RAGBRAI news team
Sun, Jul 31, 2011 | by Kyle MunsonShare
Davenport, Ia. — Jack St. Peters sailed past me Saturday morning as we pedaled our bicycles through the outskirts of Davenport in the final miles of RAGBRAI XXXIX.
“I can smell the river – it’s here,” he shouted over his shoulder.
St. Peters, 69, of Spencer, has about 30 years on me – but also more than 2,000 training miles this year. By Saturday I was comfortable rating a slowpoke on the Register’s Annual Great Bicycle Ride Across Iowa. Last week marked St. Peters’ 11th RAGBRAI, while it was only my first.
I had met St. Peters, his lean body topped by a tie-dye skullcap, sipping coffee before 8:30 a.m. in the city park in Durant. The retired J.C. Penney executive and two of his former work buddies had pulled out of Coralville by 5:15 a.m.
“It’s like a family with one mission – to get across the state,” he mused on the ride’s peculiar magic.
Yes, the shared pain and struggle is part of what unites the RAGBRAI horde from around the globe. If a committee of fretting tourism professionals tried to orchestrate a completely inoffensive, effortless ride in the style of a theme park, this wouldn’t be half as much fun.
RAGBRAI mirrors the human condition: Oh, how we love to grouse about the trouble we’ve pedaled ourselves into – preferably over a cold beer in the next overnight town.
Riders sign up for this epic journey for all sorts of reasons – to commemorate or prove something, reunite as friends or family, raise money for a cause or promote a new scheme.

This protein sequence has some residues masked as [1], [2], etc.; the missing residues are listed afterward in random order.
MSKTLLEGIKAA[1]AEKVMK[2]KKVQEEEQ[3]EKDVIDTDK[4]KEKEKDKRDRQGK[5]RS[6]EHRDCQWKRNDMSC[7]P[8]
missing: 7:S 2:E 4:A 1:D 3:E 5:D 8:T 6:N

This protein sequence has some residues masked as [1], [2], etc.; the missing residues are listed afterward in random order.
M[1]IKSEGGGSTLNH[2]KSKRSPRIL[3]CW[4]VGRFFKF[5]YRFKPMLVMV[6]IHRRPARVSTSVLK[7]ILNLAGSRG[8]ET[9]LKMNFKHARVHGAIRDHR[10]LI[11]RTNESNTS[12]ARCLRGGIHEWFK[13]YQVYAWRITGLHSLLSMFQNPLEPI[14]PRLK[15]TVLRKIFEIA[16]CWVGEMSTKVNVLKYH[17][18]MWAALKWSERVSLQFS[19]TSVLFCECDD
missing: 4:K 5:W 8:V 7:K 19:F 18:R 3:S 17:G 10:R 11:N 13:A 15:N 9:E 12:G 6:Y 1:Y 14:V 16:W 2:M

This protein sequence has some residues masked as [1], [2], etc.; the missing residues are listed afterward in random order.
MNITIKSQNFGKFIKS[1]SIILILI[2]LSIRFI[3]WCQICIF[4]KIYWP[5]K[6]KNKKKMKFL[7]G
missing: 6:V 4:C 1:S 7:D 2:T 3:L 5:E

Its cumulative history has stretched a total of 18,265 miles between the rivers since its inauspicious launch in 1973 by Register columnists and co-founders John Karras and Donald Kaul.
In reality, there have been 305,650 different RAGBRAIs – a unique experience for each bicyclist who ends the week too sore to sit, yet too tired to stand.
Then there’s the element of surprise: You never know when a 200-foot water slide will materialize along the rural Iowa roadside, or a pond swing, or the world’s largest welded bicycle.
Even the Iowa State Patrol gets the chance to blare loud rock music from its cruisers and exchange friendly greetings all day with bicyclists instead of pulling sheepish drivers to the side of the road.
“I can’t tell you how many times I’ve gone over in my head trying to sort out all of the factors that are involved,” Karras said of the ride’s staying power when I caught him last week at his home in Dillon, Colo.
“After about eight years, we were accustomed to getting amazed every year,” he said.
Karras, 81, would have been among last week’s 10,000 riders, he added, but his cardiologist just couldn’t give him the green light.
On the verge of its 40th anniversary, RAGBRAI on one hand seems far removed from the innocent days when it was led, as Karras put it, by a pair of “would-be hippies in their 30s.”
Or is it? I rolled up on a free lemonade stand Saturday morning at Ken and Susine Schiffke’s farm just west of Davenport, where the couple dispensed drinks with their daughter and three granddaughters.
“Please sign your name and hometown – it will be a geography lesson for the kids – thanks,” a humble cardboard sign requested, sitting on a table alongside a notebook and pen.
Perhaps the original grass-roots ethic of RAGBRAI survives.
I also went the entire week without seeing a bike lock; RAGBRAI still defers to small-town convention.